MANILA, Nov. 10, 2014 — Two Aeta grandmothers from a Catholic ethnic community in Central Luzon are undergoing a 6-month training on solar power engineering in a school in India for indigenous people.
Sharon Flores and Evelyn Clemente from Subic, Zambales are currently preparing to become solar power engineers at the Barefoot College in Rajasthan, said Sr. Eva Fidela Maamo, Foundation of Our Lady of Peace Mission, Inc. (FOLPMI).
They are studying the assembly, maintenance, and repair of solar units, together with about 50 women from “poor and powerless” communities across the globe, said Japhet E. Miano Kariuki, Senior Consultant of OLLI Consulting Group, Inc., a project collaborator.
‘Solar energy experts’
The participants to the 6-month training have not received any formal education since birth, he said. But the education they will obtain at the Barefoot College will make them specialists in solar power engineering.
After graduating from the training in March next year, Flores and Clemente will be capable to help provide their tribal community with electricity with the sun as the source, Kariuki said.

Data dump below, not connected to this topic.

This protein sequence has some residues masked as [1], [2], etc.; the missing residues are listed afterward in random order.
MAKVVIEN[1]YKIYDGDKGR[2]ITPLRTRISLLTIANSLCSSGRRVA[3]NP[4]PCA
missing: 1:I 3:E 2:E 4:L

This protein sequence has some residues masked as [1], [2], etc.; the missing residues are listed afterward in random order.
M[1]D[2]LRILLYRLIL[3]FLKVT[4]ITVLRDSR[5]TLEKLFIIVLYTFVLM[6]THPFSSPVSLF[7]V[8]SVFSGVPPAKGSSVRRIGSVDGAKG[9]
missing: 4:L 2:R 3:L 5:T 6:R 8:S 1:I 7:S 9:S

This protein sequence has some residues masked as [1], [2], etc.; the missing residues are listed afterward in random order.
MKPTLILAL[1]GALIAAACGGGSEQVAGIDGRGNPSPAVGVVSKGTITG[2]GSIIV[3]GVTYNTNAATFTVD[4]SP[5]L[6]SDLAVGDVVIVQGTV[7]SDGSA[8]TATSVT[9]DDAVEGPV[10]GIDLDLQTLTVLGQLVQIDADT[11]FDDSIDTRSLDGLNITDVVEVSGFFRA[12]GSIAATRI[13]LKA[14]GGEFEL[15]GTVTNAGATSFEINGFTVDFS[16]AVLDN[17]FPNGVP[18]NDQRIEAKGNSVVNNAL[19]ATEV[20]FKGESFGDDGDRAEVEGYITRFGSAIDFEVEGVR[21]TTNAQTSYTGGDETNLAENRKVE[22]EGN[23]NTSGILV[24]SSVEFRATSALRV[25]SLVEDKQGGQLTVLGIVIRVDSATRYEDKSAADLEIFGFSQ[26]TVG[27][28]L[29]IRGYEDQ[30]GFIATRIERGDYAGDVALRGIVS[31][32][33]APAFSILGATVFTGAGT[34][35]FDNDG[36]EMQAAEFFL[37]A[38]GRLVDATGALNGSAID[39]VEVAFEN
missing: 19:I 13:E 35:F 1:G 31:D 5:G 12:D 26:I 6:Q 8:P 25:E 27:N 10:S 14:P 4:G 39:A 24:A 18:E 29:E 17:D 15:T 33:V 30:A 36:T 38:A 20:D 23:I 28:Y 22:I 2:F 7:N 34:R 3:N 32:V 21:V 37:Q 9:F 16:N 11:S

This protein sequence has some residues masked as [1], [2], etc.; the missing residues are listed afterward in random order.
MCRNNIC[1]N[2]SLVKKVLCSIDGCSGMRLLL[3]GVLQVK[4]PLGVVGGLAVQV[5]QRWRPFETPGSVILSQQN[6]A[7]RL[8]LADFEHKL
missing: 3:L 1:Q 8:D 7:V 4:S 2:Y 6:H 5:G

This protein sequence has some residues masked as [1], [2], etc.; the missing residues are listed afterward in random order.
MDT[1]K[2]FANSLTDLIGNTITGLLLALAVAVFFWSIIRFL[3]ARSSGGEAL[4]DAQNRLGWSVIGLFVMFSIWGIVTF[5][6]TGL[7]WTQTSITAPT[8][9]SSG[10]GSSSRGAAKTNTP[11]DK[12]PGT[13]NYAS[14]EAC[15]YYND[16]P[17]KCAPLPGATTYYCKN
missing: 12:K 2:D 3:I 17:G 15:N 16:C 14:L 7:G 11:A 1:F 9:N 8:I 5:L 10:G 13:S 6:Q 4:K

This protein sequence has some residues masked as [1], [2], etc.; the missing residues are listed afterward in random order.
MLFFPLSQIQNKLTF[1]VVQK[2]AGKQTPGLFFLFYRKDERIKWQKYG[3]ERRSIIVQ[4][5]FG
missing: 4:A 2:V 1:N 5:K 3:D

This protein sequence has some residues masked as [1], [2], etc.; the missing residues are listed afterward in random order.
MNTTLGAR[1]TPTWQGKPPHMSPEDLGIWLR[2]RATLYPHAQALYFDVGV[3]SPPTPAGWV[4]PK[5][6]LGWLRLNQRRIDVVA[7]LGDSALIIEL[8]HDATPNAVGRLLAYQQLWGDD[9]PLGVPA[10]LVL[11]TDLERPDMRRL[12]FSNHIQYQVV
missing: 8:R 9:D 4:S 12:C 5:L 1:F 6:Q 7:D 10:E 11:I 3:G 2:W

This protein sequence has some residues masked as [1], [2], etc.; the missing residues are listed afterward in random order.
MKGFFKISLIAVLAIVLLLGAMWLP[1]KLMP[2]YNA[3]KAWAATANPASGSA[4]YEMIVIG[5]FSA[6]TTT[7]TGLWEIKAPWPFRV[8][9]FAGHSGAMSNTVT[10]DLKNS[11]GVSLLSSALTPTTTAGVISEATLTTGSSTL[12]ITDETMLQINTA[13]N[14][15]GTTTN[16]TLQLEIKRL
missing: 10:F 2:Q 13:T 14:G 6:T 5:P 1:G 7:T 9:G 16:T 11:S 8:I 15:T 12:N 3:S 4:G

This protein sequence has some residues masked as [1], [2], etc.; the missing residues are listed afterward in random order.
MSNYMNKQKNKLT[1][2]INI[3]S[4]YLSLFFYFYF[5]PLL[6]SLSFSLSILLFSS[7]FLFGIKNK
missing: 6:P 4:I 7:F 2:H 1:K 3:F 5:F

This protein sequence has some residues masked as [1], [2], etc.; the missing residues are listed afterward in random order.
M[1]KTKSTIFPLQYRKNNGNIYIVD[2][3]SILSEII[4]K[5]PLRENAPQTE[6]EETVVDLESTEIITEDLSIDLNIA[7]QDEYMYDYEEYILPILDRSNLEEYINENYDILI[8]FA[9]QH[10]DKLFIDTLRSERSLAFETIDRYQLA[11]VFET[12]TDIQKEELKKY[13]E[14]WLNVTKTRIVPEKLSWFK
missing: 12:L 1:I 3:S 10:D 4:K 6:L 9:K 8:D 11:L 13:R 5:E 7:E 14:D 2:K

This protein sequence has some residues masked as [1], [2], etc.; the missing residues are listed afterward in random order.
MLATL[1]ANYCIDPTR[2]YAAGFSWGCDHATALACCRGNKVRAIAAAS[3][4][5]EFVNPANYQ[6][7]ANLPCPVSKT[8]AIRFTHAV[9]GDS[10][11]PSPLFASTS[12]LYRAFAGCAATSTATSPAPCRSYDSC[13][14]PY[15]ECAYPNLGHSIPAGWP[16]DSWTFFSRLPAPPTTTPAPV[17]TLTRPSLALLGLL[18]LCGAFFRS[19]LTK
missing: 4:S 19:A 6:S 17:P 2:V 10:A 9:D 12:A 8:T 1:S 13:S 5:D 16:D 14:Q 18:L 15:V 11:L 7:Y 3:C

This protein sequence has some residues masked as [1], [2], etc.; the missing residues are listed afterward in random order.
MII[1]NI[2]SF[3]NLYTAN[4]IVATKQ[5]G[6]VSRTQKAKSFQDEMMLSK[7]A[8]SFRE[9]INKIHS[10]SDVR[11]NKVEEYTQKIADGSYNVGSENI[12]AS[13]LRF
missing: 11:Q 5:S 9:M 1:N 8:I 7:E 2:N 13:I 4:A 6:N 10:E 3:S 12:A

Upon installation of the solar equipment, the ethnic village will need not go through the power rate increases imposed on residents in Metro Manila and other parts of the country, he said.
The tribe will only need to replace their solar cell battery every five years or so.
Electricity for 100 homes
According to Kariuki, the program is tapping companies to raise the Php 2.6 million needed to acquire solar equipment good for the 100 houses in the Aeta community.
The Aeta Resettlement and Rehabilitation in sitio Gala, barangay Aningway Sacatihan, in Subic currently has over 130 families, Maamo said.
Flores and Clemente are residents of the resettlement, where the Aetas formerly living on the foot of Mt. Pinatubo were relocated after its eruption in 1991, she said.
The resettlement is being supervised by FOLMPI, which aims to promote total human development among the Aetas, Maamo said.
To achieve this,the foundation built a school for kindergarten, primary and secondary students in the resettlement area in 2004 in partnership with the Department of Education.
Diwata, Philippine Mine Safety and Environment Association, and Land Rover Club of the Philippines also worked together to send Flores and Clemente to the Barefoot College. (Oliver Samson).